The Day Television Went To Space

The Day Television Went To Space


One small step for man, one giant leap for mankind. Many of history’s most iconic moments have something in common. They were broadcast to the
world live by satellite. But this technical feat
that we take for granted was not even possible all that long ago. In fact, the entire era can be traced back to July 10th, 1962,
the day TV went global. And here it is, television. The exciting new medium of television had been in regular use since the 1940s. But there was a problem. Live TV could only be
transmitted by cables or by terrestrial repeaters. And both methods were impractical
over very long distances. In the first half of the 20th century, a radical idea had been
proposed in scientific circles. What if an object could
be put into outer space that would act like a giant mirror, bouncing signals from one
point on Earth to another? At the time, no manmade object
had actually been in space, but technically, it seemed possible. In the late 1950s, hundreds
of engineers and scientists at AT&T Bell Laboratories were put to work on an ambitious new project. The first active communication
satellite in space. The project was called Telstar. By today’s standards, the
design was rudimentary and consumed less power than
the average modern laptop. But at the time, it was cutting edge, featuring then-new technologies
such as solar cells, transistors, and a telemetry
system for collecting data. No less impressive was the
ground equipment needed to track, transmit, and receive signals
from the Telstar satellite. Massive yet exceptionally
precise satellite dishes were constructed on both
side of the Atlantic Ocean in order to capture and
amplify Telstar’s faint signal as it whizzed and bobbed
through its elliptical orbit. In the early morning of July 10th, 1962, Telstar One was launched
atop a Thor-Delta rocket from Cape Canaveral Air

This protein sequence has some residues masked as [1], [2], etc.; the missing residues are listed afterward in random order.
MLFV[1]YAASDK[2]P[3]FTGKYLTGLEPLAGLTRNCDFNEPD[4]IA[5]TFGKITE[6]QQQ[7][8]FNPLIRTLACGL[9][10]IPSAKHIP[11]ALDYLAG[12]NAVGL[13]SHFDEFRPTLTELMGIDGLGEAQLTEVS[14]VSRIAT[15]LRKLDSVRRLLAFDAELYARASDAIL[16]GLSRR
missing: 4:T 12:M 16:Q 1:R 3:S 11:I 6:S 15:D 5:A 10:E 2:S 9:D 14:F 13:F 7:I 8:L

Force Station in Florida, the same site from which
the Apollo 11 astronauts would depart for their trip to the moon almost exactly seven years later, a feat that would be broadcast
live to the entire world, thanks in part to Telstar’s
groundbreaking achievement. Armstrong is on the moon, Neil Armstrong. Around 15 hours after its launch, Telstar relayed the first live satellite video transmission in history, a congratulatory telephone call between U.S. Vice President Lyndon Johnson and the Chairman of AT&T,
which had funded the project. Good evening, Mister Vice President. How do you hear me? You’re coming through
nicely, Mister Cap-ul. Well, that’s wonderful, the first telephone message in the world over an active satellite. Two weeks late on July 23rd, a 20 minute multi-national
program was broadcast to hundreds of millions of viewers in
Europe and the Americas. Good afternoon. Soon we’ll be saying
good evening to Europe on the first exchange of live programs between the television
networks of the United States and their affiliated stations and the European Broadcast Union. The lineup included a brief glimpse of a baseball game at Wrigley Field. Let’s give all the baseball fans in Europe a big hello from Chicago. Remarks by U.S. President John F. Kennedy. I understand that part of
today’s press conference is being relayed by the